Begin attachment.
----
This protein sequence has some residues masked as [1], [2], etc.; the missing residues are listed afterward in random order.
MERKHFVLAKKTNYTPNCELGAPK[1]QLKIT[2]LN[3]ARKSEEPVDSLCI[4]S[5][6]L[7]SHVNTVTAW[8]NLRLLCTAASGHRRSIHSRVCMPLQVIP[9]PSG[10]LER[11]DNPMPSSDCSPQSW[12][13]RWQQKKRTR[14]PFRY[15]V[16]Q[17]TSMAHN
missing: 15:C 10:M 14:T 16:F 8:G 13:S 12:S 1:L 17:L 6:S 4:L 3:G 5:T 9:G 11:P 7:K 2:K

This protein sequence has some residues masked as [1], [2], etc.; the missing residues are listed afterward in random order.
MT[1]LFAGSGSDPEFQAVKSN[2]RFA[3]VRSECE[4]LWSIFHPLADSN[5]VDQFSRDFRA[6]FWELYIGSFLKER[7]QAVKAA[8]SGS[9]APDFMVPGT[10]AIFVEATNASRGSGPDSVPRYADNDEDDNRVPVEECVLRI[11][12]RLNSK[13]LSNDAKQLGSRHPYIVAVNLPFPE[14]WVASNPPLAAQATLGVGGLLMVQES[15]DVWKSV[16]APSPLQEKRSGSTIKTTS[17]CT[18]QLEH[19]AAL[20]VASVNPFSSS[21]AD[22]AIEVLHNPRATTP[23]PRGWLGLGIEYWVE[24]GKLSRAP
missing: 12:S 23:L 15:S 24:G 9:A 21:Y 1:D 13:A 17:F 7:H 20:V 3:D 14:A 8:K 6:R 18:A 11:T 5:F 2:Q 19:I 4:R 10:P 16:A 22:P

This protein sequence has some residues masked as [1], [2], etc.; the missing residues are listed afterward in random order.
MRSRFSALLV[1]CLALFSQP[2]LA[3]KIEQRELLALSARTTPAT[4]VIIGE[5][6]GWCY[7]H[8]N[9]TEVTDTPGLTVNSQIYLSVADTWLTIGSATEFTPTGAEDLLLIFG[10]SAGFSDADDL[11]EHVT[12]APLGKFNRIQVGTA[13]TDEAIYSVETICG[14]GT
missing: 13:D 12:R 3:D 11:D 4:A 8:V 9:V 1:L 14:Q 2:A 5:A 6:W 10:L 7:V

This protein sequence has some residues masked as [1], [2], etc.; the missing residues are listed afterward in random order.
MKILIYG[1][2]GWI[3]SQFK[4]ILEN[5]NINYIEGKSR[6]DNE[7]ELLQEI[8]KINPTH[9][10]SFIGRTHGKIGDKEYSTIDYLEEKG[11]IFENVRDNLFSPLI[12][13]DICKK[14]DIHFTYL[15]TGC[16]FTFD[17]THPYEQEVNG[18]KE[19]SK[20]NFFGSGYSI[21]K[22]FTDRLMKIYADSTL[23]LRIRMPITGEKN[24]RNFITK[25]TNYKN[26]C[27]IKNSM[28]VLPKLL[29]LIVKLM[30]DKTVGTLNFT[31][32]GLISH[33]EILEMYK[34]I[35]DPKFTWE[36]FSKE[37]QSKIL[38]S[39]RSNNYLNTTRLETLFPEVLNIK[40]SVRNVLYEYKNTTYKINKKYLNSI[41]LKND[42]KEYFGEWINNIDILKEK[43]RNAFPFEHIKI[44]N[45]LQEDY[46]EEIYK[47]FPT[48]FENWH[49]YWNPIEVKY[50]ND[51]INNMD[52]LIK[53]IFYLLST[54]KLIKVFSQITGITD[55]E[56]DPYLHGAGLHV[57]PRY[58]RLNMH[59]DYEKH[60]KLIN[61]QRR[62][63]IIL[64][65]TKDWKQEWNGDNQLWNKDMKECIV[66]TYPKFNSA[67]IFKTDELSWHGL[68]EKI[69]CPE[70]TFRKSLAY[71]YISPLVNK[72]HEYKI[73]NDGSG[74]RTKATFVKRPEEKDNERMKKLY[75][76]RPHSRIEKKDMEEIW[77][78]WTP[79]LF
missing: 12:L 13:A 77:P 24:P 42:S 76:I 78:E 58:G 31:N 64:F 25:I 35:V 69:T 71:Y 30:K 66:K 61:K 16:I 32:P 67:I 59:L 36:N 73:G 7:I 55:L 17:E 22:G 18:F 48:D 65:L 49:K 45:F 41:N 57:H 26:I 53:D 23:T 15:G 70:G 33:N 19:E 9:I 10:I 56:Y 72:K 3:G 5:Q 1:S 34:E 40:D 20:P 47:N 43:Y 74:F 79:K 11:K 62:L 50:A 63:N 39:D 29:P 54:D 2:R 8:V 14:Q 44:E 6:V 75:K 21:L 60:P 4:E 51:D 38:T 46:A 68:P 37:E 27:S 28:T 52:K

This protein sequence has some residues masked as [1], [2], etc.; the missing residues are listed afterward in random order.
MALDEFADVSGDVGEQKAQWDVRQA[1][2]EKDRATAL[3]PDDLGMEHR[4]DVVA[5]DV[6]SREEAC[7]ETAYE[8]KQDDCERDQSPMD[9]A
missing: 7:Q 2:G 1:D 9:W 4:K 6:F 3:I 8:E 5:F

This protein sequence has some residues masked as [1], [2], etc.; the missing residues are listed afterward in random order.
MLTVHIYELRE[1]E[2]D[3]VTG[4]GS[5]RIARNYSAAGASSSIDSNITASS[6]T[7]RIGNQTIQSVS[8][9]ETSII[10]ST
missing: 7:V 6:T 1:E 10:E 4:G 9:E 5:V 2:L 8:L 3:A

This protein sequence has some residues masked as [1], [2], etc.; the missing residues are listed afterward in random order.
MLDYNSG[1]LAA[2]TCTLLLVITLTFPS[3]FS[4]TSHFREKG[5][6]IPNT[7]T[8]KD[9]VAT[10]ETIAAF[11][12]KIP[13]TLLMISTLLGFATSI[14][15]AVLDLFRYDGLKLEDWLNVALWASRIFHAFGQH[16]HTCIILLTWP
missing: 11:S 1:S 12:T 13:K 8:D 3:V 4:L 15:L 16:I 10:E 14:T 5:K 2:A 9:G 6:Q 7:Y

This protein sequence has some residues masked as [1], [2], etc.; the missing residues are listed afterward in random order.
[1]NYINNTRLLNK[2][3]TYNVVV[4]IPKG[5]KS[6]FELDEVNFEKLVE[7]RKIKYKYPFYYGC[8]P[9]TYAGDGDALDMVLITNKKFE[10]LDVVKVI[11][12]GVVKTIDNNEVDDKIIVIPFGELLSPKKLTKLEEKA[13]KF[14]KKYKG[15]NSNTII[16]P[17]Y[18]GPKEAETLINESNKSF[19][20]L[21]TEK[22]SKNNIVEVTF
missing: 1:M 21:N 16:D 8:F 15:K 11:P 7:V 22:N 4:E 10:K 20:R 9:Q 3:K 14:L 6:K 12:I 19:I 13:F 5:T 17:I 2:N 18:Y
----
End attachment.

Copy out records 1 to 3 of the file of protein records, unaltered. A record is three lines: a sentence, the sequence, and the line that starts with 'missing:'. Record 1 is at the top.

This protein sequence has some residues masked as [1], [2], etc.; the missing residues are listed afterward in random order.
MERKHFVLAKKTNYTPNCELGAPK[1]QLKIT[2]LN[3]ARKSEEPVDSLCI[4]S[5][6]L[7]SHVNTVTAW[8]NLRLLCTAASGHRRSIHSRVCMPLQVIP[9]PSG[10]LER[11]DNPMPSSDCSPQSW[12][13]RWQQKKRTR[14]PFRY[15]V[16]Q[17]TSMAHN
missing: 15:C 10:M 14:T 16:F 8:G 13:S 12:S 1:L 17:L 6:S 4:L 3:G 5:T 9:G 11:P 7:K 2:K

This protein sequence has some residues masked as [1], [2], etc.; the missing residues are listed afterward in random order.
MT[1]LFAGSGSDPEFQAVKSN[2]RFA[3]VRSECE[4]LWSIFHPLADSN[5]VDQFSRDFRA[6]FWELYIGSFLKER[7]QAVKAA[8]SGS[9]APDFMVPGT[10]AIFVEATNASRGSGPDSVPRYADNDEDDNRVPVEECVLRI[11][12]RLNSK[13]LSNDAKQLGSRHPYIVAVNLPFPE[14]WVASNPPLAAQATLGVGGLLMVQES[15]DVWKSV[16]APSPLQEKRSGSTIKTTS[17]CT[18]QLEH[19]AAL[20]VASVNPFSSS[21]AD[22]AIEVLHNPRATTP[23]PRGWLGLGIEYWVE[24]GKLSRAP
missing: 12:S 23:L 15:S 24:G 9:A 21:Y 1:D 13:A 17:F 7:H 20:V 3:D 14:A 8:K 6:R 18:A 11:T 5:F 2:Q 19:I 4:R 10:P 16:A 22:P

This protein sequence has some residues masked as [1], [2], etc.; the missing residues are listed afterward in random order.
MRSRFSALLV[1]CLALFSQP[2]LA[3]KIEQRELLALSARTTPAT[4]VIIGE[5][6]GWCY[7]H[8]N[9]TEVTDTPGLTVNSQIYLSVADTWLTIGSATEFTPTGAEDLLLIFG[10]SAGFSDADDL[11]EHVT[12]APLGKFNRIQVGTA[13]TDEAIYSVETICG[14]GT
missing: 13:D 12:R 3:D 11:D 4:A 8:V 9:V 1:L 14:Q 2:A 5:A 6:W 10:L 7:V